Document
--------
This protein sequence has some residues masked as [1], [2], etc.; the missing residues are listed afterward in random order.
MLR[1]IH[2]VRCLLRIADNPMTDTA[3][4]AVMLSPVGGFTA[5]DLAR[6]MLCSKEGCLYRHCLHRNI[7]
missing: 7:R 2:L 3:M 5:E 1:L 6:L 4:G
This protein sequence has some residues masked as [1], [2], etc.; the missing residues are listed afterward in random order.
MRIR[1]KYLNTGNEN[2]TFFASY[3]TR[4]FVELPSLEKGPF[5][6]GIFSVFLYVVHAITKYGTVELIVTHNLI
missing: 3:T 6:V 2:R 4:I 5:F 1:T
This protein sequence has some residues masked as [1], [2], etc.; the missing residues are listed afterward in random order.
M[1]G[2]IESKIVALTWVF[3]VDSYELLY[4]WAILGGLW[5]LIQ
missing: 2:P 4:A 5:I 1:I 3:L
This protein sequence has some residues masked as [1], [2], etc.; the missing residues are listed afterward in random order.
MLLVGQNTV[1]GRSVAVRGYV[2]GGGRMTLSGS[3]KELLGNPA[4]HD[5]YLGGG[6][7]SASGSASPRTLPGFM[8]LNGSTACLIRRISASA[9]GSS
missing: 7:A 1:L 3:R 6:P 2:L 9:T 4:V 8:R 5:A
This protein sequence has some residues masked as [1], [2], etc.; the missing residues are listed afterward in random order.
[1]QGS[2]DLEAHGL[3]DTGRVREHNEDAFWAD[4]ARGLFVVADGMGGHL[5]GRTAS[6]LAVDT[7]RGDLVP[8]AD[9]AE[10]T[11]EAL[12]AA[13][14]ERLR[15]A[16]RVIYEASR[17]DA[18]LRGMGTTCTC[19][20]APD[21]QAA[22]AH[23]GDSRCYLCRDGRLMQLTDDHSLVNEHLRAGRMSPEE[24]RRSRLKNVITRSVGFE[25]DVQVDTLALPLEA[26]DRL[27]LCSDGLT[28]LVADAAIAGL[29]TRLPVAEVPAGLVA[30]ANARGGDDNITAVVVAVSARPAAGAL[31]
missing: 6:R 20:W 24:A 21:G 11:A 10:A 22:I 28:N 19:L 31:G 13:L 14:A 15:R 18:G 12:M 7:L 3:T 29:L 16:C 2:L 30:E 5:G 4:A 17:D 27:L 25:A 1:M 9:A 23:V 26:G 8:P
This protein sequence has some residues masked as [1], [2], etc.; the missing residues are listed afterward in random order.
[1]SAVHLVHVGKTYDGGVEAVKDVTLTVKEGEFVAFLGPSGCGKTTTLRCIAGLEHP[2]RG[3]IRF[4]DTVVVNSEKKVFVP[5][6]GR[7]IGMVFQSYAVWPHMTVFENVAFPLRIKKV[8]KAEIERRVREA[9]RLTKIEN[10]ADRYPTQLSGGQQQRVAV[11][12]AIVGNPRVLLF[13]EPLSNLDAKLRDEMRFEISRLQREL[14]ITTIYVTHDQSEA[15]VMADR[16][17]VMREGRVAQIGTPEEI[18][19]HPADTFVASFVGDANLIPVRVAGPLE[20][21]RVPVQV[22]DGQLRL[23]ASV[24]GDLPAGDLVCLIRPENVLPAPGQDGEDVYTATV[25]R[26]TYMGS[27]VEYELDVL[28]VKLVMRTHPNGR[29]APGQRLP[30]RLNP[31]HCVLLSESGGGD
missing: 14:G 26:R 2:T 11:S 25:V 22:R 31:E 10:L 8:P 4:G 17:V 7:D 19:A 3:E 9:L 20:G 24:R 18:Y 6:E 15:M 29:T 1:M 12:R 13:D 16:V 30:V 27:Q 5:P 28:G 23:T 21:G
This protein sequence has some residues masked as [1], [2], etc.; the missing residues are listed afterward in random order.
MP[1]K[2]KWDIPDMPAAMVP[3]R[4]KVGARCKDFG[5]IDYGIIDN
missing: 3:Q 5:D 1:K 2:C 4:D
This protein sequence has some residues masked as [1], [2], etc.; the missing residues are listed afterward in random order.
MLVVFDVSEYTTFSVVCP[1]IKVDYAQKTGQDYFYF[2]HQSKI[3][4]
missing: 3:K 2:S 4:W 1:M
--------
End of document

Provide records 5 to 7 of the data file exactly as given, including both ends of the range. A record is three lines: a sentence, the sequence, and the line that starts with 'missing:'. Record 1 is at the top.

This protein sequence has some residues masked as [1], [2], etc.; the missing residues are listed afterward in random order.
[1]QGS[2]DLEAHGL[3]DTGRVREHNEDAFWAD[4]ARGLFVVADGMGGHL[5]GRTAS[6]LAVDT[7]RGDLVP[8]AD[9]AE[10]T[11]EAL[12]AA[13][14]ERLR[15]A[16]RVIYEASR[17]DA[18]LRGMGTTCTC[19][20]APD[21]QAA[22]AH[23]GDSRCYLCRDGRLMQLTDDHSLVNEHLRAGRMSPEE[24]RRSRLKNVITRSVGFE[25]DVQVDTLALPLEA[26]DRL[27]LCSDGLT[28]LVADAAIAGL[29]TRLPVAEVPAGLVA[30]ANARGGDDNITAVVVAVSARPAAGAL[31]
missing: 6:R 20:W 24:A 21:G 11:A 10:A 22:I 28:N 19:L 31:G 13:L 14:A 15:R 18:G 12:M 7:L 3:T 29:L 16:C 2:L 30:E 5:G 4:A 17:D 27:L 25:A 1:M 9:A 23:V 26:G 8:P
This protein sequence has some residues masked as [1], [2], etc.; the missing residues are listed afterward in random order.
[1]SAVHLVHVGKTYDGGVEAVKDVTLTVKEGEFVAFLGPSGCGKTTTLRCIAGLEHP[2]RG[3]IRF[4]DTVVVNSEKKVFVP[5][6]GR[7]IGMVFQSYAVWPHMTVFENVAFPLRIKKV[8]KAEIERRVREA[9]RLTKIEN[10]ADRYPTQLSGGQQQRVAV[11][12]AIVGNPRVLLF[13]EPLSNLDAKLRDEMRFEISRLQREL[14]ITTIYVTHDQSEA[15]VMADR[16][17]VMREGRVAQIGTPEEI[18][19]HPADTFVASFVGDANLIPVRVAGPLE[20][21]RVPVQV[22]DGQLRL[23]ASV[24]GDLPAGDLVCLIRPENVLPAPGQDGEDVYTATV[25]R[26]TYMGS[27]VEYELDVL[28]VKLVMRTHPNGR[29]APGQRLP[30]RLNP[31]HCVLLSESGGGD
missing: 14:G 26:R 2:T 11:S 25:V 22:R 31:E 10:L 8:P 4:G 17:V 7:D 19:A 3:E 9:L 20:G 24:R 18:Y 6:E 15:M 29:T 1:M 12:R 13:D 16:V 30:V 27:Q 5:P 28:G 23:T 21:G
This protein sequence has some residues masked as [1], [2], etc.; the missing residues are listed afterward in random order.
MP[1]K[2]KWDIPDMPAAMVP[3]R[4]KVGARCKDFG[5]IDYGIIDN
missing: 3:Q 5:D 1:K 2:C 4:D